The Notebook

I’ll provide motivation to use Lagrange Multipliers with a simple problem. Throughout this post, I’ll use the following problem statement to have expository propositions on some circumstances.

Here I have two functions which are

My aim to use Lagrange Multipliers is finding

Mathematical representation of explanation above takes only one line:

**\textit{ max } f(x, y) \textit{ subject to } g(x,y)**

Function

First we parametrize our constraint function

**x^{2} + y^{2} = 16**

**\rightarrow y = \sqrt{16 - x^{2}}**

Then, let

Here, we define

Consequently, we define our vector-valued function

So, we can say that

As you might notice, vector-valued function

Are you with me so far? :)

If so, here we'll use

Lets define a modified version of

For example

** F(0) = f(x(0),y(0)) = f(\sqrt{16 - 0^2}, 0) = f(\sqrt{16},0) = \sqrt{16}.0 = 0**

** F(1) = f(x(1),y(1)) = f(\sqrt{16 - 1^2}, 1) = f(\sqrt{15},1) = \sqrt{15}.1 = \sqrt{15}**

** F(2) = f(x(2),y(2)) = f(\sqrt{16 - 2^2}, 2) = f(\sqrt{12},2) = \sqrt{12}.2 = 4\sqrt{3}**

** \dots **

** F(4) = f(x(4),y(4)) = f(\sqrt{16 - 4^2},4) =0.4 = 0**

So, if we can find

Before trying to do that, we make an investment of next steps by playing around with

As explained before,

** r'(t) = \frac{d\bold{r}}{dt} = \lim_{\Delta t \to 0} \frac{\bold{r}(t + \Delta t) - \bold{r}(t)}{\Delta t}**

** \rightarrow \lim_{\Delta t \to 0} \frac{x(t + \Delta t) - x(t)}{\Delta t}i + \lim_{\Delta t \to 0} \frac{y(t + \Delta t) - y(t)}{\Delta t}j**

** \rightarrow \frac{dx}{dt}i + \frac{dy}{dt}j**

As

Now, let's investigate this tangent vector with usage of example.

** g(x,y) = c = 16**

Since we can parametrize g(x,y) in a form of g(x(t), y(t)) as we've done above:

** \frac{d}{dt} g(x(t),y(t)) = \frac{d}{dt}c**

** \rightarrow \frac{dg}{dx} \frac{dx}{dt} + \frac{dg}{dy} \frac{dy}{dt} = 0**

Now, we can modify this equation with usage of inner product and gradient vector

** \rightarrow (\frac{dg}{dx}i + \frac{dg}{dy}j) \:\:\: . \:\:\: (\frac{dx}{dt}i + \frac{dy}{dt}j) = 0**

** \rightarrow \nabla_{g(x,y)} \textit{\:\:\: . \:\:\:} r'(t)= 0**

So, here we show that, if we have a function, the gradient of it -which is

Now, we would find the equation of this tangent vectors. In order to do that, here we provide small proposition and proof; if you are familiar, you might comfortably skip.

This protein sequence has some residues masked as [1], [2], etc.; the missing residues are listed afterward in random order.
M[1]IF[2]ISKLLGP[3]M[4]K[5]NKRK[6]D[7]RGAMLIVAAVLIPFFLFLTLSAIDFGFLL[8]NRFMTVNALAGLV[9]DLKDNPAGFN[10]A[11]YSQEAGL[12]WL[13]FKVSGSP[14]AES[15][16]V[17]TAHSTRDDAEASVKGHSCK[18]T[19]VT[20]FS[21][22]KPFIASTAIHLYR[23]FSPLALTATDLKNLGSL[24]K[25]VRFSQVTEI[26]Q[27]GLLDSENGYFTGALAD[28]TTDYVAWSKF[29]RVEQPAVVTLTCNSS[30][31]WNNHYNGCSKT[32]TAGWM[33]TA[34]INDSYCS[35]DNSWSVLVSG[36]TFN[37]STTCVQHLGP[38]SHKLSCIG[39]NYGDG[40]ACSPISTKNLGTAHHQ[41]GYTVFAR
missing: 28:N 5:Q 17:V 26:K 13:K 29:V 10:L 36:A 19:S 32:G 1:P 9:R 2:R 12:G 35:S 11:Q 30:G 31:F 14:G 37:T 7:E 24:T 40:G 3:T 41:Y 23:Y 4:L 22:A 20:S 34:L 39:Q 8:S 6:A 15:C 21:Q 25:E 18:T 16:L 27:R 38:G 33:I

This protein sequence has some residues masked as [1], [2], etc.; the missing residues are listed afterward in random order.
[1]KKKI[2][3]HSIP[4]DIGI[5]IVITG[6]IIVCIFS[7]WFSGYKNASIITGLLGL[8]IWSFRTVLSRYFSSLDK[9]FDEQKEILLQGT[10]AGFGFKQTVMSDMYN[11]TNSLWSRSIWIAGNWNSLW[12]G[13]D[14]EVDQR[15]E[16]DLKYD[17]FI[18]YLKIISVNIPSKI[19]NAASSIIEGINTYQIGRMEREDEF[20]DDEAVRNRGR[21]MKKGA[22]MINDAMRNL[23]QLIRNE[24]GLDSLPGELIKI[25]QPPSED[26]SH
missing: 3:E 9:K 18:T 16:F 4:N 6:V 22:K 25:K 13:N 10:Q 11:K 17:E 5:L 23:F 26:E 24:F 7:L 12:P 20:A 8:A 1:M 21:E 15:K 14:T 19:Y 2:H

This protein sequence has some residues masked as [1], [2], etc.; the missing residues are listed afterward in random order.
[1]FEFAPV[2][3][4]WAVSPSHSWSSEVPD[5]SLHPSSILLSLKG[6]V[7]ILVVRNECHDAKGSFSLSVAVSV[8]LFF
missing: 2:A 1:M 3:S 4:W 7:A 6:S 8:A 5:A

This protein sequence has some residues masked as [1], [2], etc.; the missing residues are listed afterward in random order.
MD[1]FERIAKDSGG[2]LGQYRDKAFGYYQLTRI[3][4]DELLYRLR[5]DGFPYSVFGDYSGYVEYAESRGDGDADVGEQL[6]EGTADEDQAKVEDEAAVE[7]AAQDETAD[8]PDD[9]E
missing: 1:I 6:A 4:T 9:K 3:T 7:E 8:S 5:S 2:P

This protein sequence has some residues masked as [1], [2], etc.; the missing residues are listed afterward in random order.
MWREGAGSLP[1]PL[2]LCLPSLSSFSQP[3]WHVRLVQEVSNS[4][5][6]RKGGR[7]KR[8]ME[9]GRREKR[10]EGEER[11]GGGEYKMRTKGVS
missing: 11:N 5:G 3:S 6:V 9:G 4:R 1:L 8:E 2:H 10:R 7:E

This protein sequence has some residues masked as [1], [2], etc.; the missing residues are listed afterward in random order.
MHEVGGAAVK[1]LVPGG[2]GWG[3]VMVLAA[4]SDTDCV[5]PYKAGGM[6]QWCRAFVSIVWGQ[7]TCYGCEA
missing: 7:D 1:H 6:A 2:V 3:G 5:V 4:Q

Let

So,

** m = \tan{\theta} = \tan{(\phi - 90^{\circ})} = \frac{sin(\phi - 90^{\circ})}{cos(\phi - 90^{\circ})} =
\frac{-\cos(\phi)}{\sin(\phi)} = \frac{-1}{\tan(\phi)} = \frac{-1}{n}**

By usage of this information, let's try to find tangential vector at

First, we calculate

So, slope of normal line at

So, we can express tangential line as following:

** (y - y_{0}) = m(x - x_{0})**

** (y - 2\sqrt{2}) = -1(x - 2\sqrt{2}) \rightarrow x + y = 4\sqrt{2}**

Now, we are close to provide proof of Lagrange Multipliers! :)

As declared a lot above, we need to find extreme point of

So, let me try:

Let's assume that, F(t) has it's maximum value at

**F'(t = t_{0}) = 0**

** \rightarrow \frac{df}{dx} \frac{dx}{dt} + \frac{df}{dy} \frac{dy}{dt} = 0**

Again, we can modify this equation by usage of inner product and gradient vector

** \rightarrow ( \frac{df}{dx} i + \frac{df}{dy} j ) \:\:\: . \:\:\: (\frac{dx}{dt}i + \frac{dy}{dt}j)**

Consequently,

** \rightarrow \nabla_{f(x,y)} \textit{\:\:\: . \:\:\:} r'(t)= 0**

We also know that, gradient of constraint function

So, here we observe that, at extreme point of

With this observation, we can finally write the following equation which is worth all the explanations above:

** \nabla_{f(x_{0},y_{0})} = \lambda \nabla_{g(x_{0},y_{0})}**

So, let's solve our example which consists

** y_{0}i + x_{0}j - \lambda(2x_{0}i + 2y_{0}j) = 0**

** \rightarrow \lambda = \frac{y_{0}}{2x_{0}} **

** \rightarrow \lambda = \frac{x_{0}}{2y_{0}} **

** \rightarrow x_{0} = y_{0}** and since ** x_{0}^2 + y_{0}^2 = 16**, ** x_{0} = y_{0} = 2\sqrt{2}**